Northern Rivers communities are doing their best to adapt to daily changes and warnings from state and federal governments as the COVID-19 pandemic continues.
The key risk is that public health facilities will be overwhelmed, so Australians are being urged to ‘flatten the curve’ of infections so it doesn’t become exponential.
Globally, Europe is now the epicentre of the crisis, with 475 people dying in Italy in the last 24 hours, including young people. Almost 8,000 deaths have been recorded globally, with over 200,000 cases.
Schools have been closed in the UK, and the situation is worsening fast in the USA, exposing serious weaknesses in their national health system.
So far, Australia is in a much better situation, with 454 confirmed cases of COVID-19 at latest count, but there’s no room for complacency.
Close to home
There are now 267 confirmed COVID-19 cases in NSW, with three locally in the Northern Rivers. All of these cases were acquired overseas. There are no known cases of local community transmission so far.
As of yesterday there is a ban on all non-essential indoor gatherings of more than 100 people, and a limit of 500 people for outdoor gatherings. Exceptions at the moment include schools, jails, courts, parliaments, supermarkets and many work places, but if the experience of other countries are a guide, this will soon change.
COVID-19 clinics have been established at Lismore Base Hospital and Tweed Hospital for people with respiratory symptoms and fever who are at risk of the virus.
What to do
Because the virus can be transmitted before carriers show any symptoms, the key messages from health experts remain the same:
- wash your hands, thoroughly, and for longer than normal, with soap and water or hand sanitiser
- try to avoid touching your face after touching hard surfaces, money etc
- avoid physical contact and maintain social distancing with other people wherever possible (1.5 or two metres)
- if you need to sneeze or cough, do so into a clean tissue or your elbow
- if you have flu-like symptoms, isolate yourself and seek medical attention (if possible, talk to your doctor on the phone before turning up at a surgery or hospital)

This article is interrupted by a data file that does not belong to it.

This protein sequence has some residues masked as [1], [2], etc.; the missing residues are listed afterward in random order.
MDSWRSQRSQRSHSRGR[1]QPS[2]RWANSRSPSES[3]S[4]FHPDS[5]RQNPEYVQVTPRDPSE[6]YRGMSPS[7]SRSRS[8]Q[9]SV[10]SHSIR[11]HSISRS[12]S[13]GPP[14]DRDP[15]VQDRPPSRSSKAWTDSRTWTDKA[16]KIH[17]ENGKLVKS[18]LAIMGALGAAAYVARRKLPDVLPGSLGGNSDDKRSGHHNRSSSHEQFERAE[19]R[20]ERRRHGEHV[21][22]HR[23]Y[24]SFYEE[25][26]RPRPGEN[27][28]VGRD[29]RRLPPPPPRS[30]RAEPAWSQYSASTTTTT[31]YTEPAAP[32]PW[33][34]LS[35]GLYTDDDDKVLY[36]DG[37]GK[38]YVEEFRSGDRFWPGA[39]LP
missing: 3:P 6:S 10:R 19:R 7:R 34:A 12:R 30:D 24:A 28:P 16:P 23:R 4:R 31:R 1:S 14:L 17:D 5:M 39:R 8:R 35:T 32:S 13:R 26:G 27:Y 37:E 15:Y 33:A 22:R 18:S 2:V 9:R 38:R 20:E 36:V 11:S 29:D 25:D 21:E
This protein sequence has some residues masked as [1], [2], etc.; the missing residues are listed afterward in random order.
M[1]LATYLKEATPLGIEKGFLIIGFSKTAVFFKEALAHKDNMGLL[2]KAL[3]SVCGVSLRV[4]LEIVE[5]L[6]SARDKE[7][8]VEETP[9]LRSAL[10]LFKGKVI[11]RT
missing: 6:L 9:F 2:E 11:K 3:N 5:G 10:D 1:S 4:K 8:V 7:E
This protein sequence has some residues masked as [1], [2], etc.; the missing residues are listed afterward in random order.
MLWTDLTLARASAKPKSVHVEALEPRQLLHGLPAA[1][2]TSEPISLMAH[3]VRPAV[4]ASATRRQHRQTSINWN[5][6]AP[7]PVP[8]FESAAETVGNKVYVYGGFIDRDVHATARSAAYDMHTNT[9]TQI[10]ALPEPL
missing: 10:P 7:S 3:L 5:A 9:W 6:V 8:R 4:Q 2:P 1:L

The key symptoms to look out for are fever, cough (especially a dry cough), and shortness of breath. Those with compromised immune systems or existing breathing issues are at particular risk. Advice is to keep the throat moist but avoid ice.
Although symptoms may be trivial or non-existent in many cases, apparently healthy people can pass the virus on to others. Elderly people are at particular risk, but victims elsewhere have included young, previously healthy people as well.
The best of governments are not able to solve this problem on their own. Whole of community action is needed.
If you are aware of isolated people who might need help, check in with them using the phone or social media.
Australians are being urged in the strongest possible terms to avoid travel overseas, and most outward flights have been stopped. People returning from overseas need to self-isolate for 14 days.
Within Australia, public transport is continuing for now, but people are being urged to avoid all non-essential travel.
Many people who have that option are working from home.
Closures due to COVID-19
Major festivals around the region and beyond have been cancelled or postponed, there will be no big public ANZAC Day events this year, and major sporting and religious events are also facing unprecedented closures.
In our own region, libraries, galleries and theatres have closed. Some events and activities are still accessible online.
Many cafes and restaurants remain open but are struggling financially in the face of the crisis – consider takeaway and home delivery.
New rules came into force for visitors to nursing homes yesterday, as a result of the particular risk COVID-19 poses to the elderly. These include:
- visitors to answer a questionnaire about risks before entry
- one visitor at a time
- visitors to practice social distancing
- one hour maximum visits
Exceptions will be made on a case by case basis for people in palliative care.
Mental health impacts
Authorities are expecting to see a sharp spike in mental health impacts as many people face the double problem of illness and unemployment. We need to look out for each other more carefully than usual at this time.
Hoarding behaviour has led to unpleasant scenes at many shops, although supermarkets are reminding shoppers that there are no prospective food shortages.
While it’s a good idea to get a bit extra at this time, it’s also important to leave enough items on the shelves for those who really need them, whether it be toilet paper, bread or paracetamol.
The peak of COVID-19 cases appears to have passed in Wuhan, where the pandemic began, and work on vaccines is progressing in record time in a number of countries.
India is coping surprising well with the pandemic. Taiwan is having great success at slowing transmission with teams of people sanitising public surfaces (ATMs, door handles etc).
Even more miraculously, carbon emissions have finally slowed.
COVID-19 has proved that the human race is able to act fast and collectively, when it needs to. This will be vital as we face further challenges ahead.
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